Archimedes' screws replace windmills in Holland to remove the water from the lower ground and sending it on its way in a canal.

Windmill museum in Kinderdijk, Holland, The Netherlands - GypsyNester.com

Armed with our rudimentary knowledge (enough to really cause trouble if we were somehow put in charge!), we headed inside one of the working windmills for a close up look at the inner workings.

Luckily, there was just enough of a breeze to fill the sails and turn the gears — but not enough to muss up our hair — so we got to see the huge shaft that runs down the center turning.

WATCH VIDEO!: Your GypsyNesters show you how windmills are done! People actually live in them!

Cramped Quarters: People actually live in windmills?

The mills also served as a home for the millers, the caretakers and operators that maintained the vital function of these flood-preventing workhorses. We entered and found rooms that circle around the mechanical assemblies like slices of pie.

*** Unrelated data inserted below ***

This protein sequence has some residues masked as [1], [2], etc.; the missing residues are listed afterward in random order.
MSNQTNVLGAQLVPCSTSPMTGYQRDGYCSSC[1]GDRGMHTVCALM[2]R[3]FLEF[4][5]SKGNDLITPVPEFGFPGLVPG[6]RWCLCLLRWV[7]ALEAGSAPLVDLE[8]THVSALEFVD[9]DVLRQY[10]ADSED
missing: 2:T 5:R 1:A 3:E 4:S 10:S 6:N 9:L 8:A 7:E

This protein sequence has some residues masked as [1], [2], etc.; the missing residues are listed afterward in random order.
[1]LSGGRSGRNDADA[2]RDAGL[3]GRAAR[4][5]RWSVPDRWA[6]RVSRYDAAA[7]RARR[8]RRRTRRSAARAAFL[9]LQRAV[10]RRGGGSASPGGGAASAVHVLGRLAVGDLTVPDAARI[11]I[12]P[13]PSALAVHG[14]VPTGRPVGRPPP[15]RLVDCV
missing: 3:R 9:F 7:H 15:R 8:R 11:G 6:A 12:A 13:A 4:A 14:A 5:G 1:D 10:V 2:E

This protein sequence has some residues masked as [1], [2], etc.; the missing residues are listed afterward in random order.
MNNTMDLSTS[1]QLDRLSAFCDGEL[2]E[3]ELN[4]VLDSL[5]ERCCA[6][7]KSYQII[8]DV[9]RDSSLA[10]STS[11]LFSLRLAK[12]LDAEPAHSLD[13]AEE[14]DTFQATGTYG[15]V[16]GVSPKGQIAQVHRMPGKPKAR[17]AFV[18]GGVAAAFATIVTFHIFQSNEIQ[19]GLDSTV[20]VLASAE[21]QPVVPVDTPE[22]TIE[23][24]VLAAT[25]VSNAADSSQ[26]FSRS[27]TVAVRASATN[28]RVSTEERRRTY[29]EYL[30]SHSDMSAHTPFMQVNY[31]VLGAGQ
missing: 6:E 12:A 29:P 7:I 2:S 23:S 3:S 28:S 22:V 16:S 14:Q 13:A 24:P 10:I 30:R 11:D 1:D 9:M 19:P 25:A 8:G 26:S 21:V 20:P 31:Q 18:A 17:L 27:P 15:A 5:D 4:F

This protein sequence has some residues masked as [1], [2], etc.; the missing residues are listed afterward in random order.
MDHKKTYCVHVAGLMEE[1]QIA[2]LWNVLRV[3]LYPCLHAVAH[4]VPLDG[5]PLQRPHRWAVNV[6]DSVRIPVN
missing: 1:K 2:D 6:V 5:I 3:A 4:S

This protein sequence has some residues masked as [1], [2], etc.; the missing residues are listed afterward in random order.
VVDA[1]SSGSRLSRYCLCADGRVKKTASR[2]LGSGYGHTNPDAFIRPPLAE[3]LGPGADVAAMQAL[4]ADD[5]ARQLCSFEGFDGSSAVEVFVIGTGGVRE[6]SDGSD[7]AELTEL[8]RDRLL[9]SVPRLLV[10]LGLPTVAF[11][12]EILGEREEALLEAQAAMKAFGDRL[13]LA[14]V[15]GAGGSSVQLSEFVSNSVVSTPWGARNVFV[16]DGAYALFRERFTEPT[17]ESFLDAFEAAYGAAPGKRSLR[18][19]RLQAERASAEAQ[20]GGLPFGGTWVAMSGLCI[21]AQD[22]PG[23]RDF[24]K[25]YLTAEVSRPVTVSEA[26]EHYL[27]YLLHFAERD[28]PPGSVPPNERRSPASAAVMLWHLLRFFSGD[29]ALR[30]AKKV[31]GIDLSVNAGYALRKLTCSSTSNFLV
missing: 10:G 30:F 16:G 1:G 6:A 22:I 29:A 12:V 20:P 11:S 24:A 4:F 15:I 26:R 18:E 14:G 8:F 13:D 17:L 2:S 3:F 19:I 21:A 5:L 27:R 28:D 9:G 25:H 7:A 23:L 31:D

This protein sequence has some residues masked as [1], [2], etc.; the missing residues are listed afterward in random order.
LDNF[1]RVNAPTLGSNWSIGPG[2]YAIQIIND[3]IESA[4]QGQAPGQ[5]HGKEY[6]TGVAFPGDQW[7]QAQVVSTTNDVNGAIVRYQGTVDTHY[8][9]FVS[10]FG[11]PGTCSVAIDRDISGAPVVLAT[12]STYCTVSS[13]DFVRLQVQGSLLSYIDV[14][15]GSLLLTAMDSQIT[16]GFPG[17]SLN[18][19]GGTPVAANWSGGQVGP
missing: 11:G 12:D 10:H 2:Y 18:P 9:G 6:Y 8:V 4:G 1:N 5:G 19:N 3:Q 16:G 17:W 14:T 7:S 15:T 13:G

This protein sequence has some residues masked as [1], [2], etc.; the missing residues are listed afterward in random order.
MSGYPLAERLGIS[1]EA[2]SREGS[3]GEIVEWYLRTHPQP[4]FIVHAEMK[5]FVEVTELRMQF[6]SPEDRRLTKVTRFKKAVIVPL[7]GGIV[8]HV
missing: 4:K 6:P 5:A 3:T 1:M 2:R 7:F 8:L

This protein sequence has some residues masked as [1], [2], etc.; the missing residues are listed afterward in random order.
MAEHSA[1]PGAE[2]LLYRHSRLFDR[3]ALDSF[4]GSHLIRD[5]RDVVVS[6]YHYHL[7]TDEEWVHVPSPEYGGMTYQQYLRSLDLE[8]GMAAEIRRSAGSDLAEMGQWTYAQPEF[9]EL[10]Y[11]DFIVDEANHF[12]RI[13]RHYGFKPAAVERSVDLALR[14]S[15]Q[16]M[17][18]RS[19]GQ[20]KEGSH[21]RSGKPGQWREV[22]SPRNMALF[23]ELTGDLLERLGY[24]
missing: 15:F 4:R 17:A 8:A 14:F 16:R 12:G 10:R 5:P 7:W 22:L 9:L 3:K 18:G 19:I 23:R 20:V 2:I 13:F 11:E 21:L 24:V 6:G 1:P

The living quarters in the windmills of Holland at Kinderdijk Windmill Museum

On the ground floor the kitchen and main living area fill most of the space, but there was quite a bit of room dedicated to storage and the operation of the pump too.

There was also a bed built into one wall, and we quickly came to see that sleeping space was definitely at a premium.

The family that lived in a windmill in Kinderdijk, Holland

We climbed up a tiny staircase, actually more of a ladder, to the next level and found that the conical shape of the mill made for even smaller rooms up there.

The children had to pile into one tiny room together, no matter how many there were.

The one we went through was once home to a family with thirteen kids.

Ohhhh, maybe that‘s why this is called Kinderdijk.

David & Veronica, GypsyNester.com

See all of our adventures in Holland!

Thanks to Viking River Cruises for inviting us along and providing this adventure through the tulips and windmills of Holland and Belgium with stops in Amsterdam, Kinderdijk, Antwerp, Bruges, Veere, Hoorn, and Arnhem.


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21 thoughts on “Tilting at Windmills in Kinderdijk, Holland”